Folio: How many songs do you have in your current repertoire? And do you have recordings available?

Bayer: Probably about 40 or 50 now, but I’ve been making a point to learn at least one or two new songs a week, so it’s constantly growing.

I have lots of recordings on my SoundCloud. Mostly live but have been recording and getting videos of songs on my live performances that I’ve been posting more of on my Instagram and Facebook. If you want to keep up with where I’m playing next and see some clips of my live performances, those are the best places to find that.

Folio: Who are some of your favorite local artists?

Bayer: I always enjoy going up to the jam night at the Southern Grill on Monday and Wednesday night. I enjoy jamming with Shane Platten, Brandon Howell and John Parkerurban. There’s lots to list here, but some of my favorites are Shaun and Kristen doing their acoustic duo thing. Elise Berlin has an incredible voice and is an amazing musician. Megan MacKenzie has a very powerful emotional voice and writes some great songs. Leroy Copeland writes some cool songs, does some great covers, and I always enjoy watching his full-band, multi-camera videos that he does of him playing every instrument and ripping some great solos on the guitar. Oh, and Tori Nance is crazy talented, writes some really awesome stuff and puts on a great show. My dad and his friend Natalie have an acoustic duo thing they do called Tom and Natalie that’s really good. They play really well together and do some great harmonies.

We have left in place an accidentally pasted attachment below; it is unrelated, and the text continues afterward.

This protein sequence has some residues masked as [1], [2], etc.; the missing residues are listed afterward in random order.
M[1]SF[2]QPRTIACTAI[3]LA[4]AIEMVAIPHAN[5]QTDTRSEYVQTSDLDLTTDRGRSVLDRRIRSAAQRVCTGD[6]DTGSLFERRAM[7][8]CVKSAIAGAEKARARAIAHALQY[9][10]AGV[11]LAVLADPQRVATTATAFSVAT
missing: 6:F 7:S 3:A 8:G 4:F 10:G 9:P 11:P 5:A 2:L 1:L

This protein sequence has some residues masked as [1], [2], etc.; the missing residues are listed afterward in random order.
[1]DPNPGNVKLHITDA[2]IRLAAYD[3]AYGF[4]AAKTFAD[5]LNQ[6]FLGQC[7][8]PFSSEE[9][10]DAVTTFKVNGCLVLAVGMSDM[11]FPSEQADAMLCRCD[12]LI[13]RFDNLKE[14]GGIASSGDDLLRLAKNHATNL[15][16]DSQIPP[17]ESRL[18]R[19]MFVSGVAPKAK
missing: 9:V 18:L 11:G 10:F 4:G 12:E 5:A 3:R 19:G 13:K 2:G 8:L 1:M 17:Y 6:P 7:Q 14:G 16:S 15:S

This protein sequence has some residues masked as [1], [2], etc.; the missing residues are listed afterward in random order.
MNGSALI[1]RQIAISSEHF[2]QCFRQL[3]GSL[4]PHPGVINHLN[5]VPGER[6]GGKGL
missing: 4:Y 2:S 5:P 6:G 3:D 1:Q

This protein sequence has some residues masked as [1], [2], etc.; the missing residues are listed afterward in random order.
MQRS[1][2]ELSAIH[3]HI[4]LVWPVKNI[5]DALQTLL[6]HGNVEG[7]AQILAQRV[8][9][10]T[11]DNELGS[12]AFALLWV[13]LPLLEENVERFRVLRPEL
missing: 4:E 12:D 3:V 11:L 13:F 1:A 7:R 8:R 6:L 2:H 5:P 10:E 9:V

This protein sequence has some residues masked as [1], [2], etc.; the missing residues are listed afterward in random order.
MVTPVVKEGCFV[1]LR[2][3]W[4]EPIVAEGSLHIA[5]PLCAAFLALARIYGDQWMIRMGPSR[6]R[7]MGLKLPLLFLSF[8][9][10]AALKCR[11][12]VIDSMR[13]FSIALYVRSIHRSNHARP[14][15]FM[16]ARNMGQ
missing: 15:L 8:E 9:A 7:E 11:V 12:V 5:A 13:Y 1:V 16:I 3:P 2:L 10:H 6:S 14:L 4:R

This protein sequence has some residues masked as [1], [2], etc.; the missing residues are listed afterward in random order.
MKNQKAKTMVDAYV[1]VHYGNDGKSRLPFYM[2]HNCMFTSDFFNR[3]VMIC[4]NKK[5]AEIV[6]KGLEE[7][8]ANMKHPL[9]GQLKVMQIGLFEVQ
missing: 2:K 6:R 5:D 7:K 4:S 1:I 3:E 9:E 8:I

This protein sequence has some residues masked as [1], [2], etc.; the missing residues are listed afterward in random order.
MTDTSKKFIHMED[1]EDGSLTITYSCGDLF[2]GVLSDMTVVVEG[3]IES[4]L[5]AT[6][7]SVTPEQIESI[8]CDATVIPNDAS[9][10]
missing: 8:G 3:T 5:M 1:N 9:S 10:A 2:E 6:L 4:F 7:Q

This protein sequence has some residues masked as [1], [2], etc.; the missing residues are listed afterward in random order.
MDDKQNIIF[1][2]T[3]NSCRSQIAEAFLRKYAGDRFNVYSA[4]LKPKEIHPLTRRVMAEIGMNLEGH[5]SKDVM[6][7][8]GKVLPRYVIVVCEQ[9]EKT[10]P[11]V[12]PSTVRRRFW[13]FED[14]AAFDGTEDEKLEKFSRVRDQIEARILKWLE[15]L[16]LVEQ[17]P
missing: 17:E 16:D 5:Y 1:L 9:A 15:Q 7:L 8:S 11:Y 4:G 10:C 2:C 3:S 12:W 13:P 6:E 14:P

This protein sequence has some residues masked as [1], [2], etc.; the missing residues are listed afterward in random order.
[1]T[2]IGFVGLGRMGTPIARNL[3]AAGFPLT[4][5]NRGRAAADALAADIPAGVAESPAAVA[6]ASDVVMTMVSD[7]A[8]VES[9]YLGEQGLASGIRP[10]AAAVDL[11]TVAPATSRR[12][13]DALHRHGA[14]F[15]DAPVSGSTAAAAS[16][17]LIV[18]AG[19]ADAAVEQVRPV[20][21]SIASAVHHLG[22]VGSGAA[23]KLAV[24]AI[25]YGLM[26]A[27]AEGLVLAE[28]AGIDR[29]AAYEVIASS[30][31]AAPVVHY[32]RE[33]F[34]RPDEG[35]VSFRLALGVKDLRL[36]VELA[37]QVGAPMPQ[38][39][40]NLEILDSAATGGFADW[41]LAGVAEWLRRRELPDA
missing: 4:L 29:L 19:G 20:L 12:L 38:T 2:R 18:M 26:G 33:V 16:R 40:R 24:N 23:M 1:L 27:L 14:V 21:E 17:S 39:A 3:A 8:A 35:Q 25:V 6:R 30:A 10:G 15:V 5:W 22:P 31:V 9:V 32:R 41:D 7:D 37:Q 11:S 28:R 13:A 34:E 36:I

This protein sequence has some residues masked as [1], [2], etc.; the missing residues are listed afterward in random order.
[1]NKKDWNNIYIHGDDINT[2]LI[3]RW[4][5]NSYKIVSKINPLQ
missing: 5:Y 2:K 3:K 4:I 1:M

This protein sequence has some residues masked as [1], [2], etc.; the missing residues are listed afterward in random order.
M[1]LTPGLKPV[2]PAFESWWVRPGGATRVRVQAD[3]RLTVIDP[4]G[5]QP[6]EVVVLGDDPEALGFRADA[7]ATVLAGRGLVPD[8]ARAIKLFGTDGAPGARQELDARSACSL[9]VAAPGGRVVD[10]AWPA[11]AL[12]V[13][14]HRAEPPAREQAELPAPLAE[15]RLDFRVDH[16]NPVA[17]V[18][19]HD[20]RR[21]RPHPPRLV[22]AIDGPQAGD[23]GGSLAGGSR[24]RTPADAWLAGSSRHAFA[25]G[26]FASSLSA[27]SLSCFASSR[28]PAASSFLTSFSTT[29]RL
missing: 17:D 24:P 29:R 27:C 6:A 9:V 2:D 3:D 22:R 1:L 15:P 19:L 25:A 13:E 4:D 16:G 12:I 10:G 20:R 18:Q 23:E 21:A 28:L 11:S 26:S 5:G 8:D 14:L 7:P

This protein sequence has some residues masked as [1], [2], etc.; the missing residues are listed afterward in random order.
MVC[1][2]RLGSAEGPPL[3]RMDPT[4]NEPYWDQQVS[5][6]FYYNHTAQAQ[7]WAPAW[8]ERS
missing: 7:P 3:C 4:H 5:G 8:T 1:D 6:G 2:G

Folio: Anything else you’d like to add?

Bayer: I’d like to give a special thanks to Will Frazier and the Miller family at Bold City Brewery. I owe a lot of my success to them for consistently booking me and providing me with a place to perform and get more experience playing live giving me the opportunity to try out new songs.